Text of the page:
Broadband use by market segments that traditionally have lagged behind is on the rise — and gaps are beginning to close, according to the latest data from the National Telecommunications & Information Administration (NTIA). Internet usage among senior citizens rose from 51% to 56% between 2013-2015, while that for children jumped from 56% to 66%, a blog report highlights.
In addition, increases of several percentage points were registered for broadband use by African Americans, Hispanics, American Indians and Alaskan Natives.
Meanwhile, broadband use by market segments that traditionally had higher usage rates has begun to flatten. Examples of such segments include more affluent, higher educated and young adult segments of the population.
More widespread availability of mobile and Wi-Fi broadband, smartphones and other connected mobile devices have been important contributors to the gains in broadband use by segments that were lagging, the NTIA noted. That has prompted NTIA to broaden the range of data it collects, which previously had focused mainly on home connections and household usage.
Broadband Use by Market Segments
NTIA began collecting data on Internet usage via dial-up connections in homes in 1998. It then began adding different types of broadband services connectivity in 2000. Just a small fraction of the connected population still relies on dial-up connections to access the Internet today, as fixed and wireless broadband access has surged. NTIA also is focusing on collecting data regarding Internet usage at a range of locations, not just homes, the agency explained.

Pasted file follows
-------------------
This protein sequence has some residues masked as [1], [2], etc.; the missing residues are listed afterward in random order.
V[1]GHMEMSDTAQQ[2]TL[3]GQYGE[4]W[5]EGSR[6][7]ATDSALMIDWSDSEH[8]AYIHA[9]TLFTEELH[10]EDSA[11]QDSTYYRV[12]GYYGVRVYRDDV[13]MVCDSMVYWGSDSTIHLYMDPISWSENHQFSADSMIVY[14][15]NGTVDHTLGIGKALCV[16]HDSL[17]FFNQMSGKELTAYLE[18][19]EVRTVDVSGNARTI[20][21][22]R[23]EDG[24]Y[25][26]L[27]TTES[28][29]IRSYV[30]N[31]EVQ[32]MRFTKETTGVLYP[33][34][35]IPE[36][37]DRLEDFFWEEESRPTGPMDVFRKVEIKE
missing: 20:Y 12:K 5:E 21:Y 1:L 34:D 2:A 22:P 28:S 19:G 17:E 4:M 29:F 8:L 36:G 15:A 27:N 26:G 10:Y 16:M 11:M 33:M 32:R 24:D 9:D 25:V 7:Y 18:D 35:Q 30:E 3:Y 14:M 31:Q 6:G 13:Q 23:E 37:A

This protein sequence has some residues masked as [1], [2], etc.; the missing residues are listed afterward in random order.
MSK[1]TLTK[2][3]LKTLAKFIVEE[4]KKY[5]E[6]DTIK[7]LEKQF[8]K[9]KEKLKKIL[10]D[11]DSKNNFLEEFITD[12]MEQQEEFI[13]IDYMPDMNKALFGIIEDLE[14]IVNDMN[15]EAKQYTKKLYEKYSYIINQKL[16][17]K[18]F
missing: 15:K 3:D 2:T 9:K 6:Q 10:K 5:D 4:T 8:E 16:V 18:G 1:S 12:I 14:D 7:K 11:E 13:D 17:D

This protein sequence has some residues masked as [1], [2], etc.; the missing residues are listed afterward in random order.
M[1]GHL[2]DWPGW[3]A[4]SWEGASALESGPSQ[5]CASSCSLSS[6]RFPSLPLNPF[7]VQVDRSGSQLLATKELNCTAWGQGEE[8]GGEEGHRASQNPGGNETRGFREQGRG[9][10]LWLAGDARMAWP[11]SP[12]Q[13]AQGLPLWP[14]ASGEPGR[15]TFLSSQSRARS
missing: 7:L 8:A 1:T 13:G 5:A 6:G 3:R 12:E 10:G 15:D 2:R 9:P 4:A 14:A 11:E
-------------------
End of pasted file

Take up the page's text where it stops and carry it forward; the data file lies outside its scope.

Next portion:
The latest NTIA data reveals that 73% of American households used broadband or dial-up Internet at home in 2015. That was essentially the same as compared to 2013, when results showed that 74% did so.
Turning to access from any location, 75% of Americans (age 3 and up) used the Internet last year, up from 71% in 2013. Use varies substantially based on age, with young and middle-aged adults going online at higher rates than children and seniors. For example, 85% of those 15-24 went online in 2015, the highest among any age group.
That said, young adult Internet usage rates were little changed between 2013-2015, while that for children and older Americans increased significantly. This and other data support the conclusion that America’s Digital Divide is indeed shrinking, albeit gradually, NTIA adds.